On Monday Night Football, all eyes were on Chicago Bears rookie quarterback Justin Fields. This was his Monday Night Football debut, and a chance to take another big step in his development.
Needless to say, Fields did exactly that. He was so brilliant, in fact, that Pro Football Focus graded him as the best quarterback of Week 9 across the entire NFL.
While Fields’ 336 total yards from scrimmage were marvelous in their own way, the Bears still couldn’t manage to pull off the victory because of their inability to stay disciplined.
This game could largely be defined by the poor officiating. And, sure, there were a handful of very bad calls. Even the national media is demanding answers — that’s how bad Tony Corrente and his crew were. However, Bears head coach Matt Nagy can still be blamed for much of the final penalty numbers.
The Chicago Bears need to fire Matt Nagy after the team’s lack of discipline on Monday night.
This is nothing new. The Bears have always had trouble getting out of their own way under Nagy’s watch. Whether it’s issues with attitude or unsportsmanlike conduct, or simple laziness, Nagy’s Bears never miss an opportunity to shoot themselves in the foot.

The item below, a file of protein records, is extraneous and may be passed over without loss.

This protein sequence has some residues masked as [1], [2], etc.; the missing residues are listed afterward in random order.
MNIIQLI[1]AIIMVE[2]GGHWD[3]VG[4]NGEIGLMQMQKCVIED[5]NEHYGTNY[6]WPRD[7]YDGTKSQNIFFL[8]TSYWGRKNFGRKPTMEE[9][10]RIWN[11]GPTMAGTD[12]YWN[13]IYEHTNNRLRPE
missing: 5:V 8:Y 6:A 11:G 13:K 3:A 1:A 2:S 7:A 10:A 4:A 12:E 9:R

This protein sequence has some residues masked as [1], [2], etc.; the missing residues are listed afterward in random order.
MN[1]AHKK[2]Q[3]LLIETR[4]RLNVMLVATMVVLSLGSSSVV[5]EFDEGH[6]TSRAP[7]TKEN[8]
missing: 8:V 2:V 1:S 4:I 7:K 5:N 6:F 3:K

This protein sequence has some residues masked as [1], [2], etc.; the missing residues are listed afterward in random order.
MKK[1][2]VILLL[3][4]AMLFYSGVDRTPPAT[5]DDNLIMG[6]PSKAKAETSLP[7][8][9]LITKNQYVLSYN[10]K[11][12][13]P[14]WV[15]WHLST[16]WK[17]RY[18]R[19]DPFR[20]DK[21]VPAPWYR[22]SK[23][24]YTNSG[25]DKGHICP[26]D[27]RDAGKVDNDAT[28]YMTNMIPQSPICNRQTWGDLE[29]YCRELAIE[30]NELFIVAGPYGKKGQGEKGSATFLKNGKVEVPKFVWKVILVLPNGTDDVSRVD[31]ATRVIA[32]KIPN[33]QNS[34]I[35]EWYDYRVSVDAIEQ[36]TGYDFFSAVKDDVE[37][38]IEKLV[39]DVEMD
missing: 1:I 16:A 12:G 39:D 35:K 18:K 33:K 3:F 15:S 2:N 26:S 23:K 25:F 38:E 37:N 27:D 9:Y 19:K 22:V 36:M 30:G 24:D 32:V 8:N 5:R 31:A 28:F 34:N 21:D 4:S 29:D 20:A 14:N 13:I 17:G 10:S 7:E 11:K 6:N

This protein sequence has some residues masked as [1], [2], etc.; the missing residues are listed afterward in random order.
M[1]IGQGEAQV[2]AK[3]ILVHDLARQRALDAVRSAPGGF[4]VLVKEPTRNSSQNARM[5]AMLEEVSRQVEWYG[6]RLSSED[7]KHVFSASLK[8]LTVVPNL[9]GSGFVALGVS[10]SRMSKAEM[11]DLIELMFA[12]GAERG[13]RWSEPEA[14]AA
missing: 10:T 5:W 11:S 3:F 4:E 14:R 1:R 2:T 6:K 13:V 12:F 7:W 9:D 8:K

Monday night, the Bears tallied a whopping 12 penalties for 115 yards, but no penalties were as big of a killer as the ones on Pittsburgh’s final drive.
We won’t even get into the bad taunting call on Cassius Marsh — although to be quite honest, as a practice squad player, he should’ve simply made the play and walked back to his respective sideline. There’s no need for any peering over at the Pittsburgh sideline. Marsh should’ve acted like he had been there before.
But then again, Nagy doesn’t promote that type of culture.
Back to the final Steelers drive. On back to back plays, Bears pass rushers were called for being offsides. The first time, it was Robert Quinn lined up in the neutral zone. The second time, it was Trevis Gipson.
Two plays in a row, something so elementary went wrong. How? How is there such a laziness with that unit?
That can only be summed up with one word: leadership.
The Bears are not known for their discipline. Just look at their track record under Nagy. Again, whether it’s players throwing punches or getting flagged for silly things like this, Nagy’s Bears are undisciplined. That has not changed, and it will not change until Nagy is fired.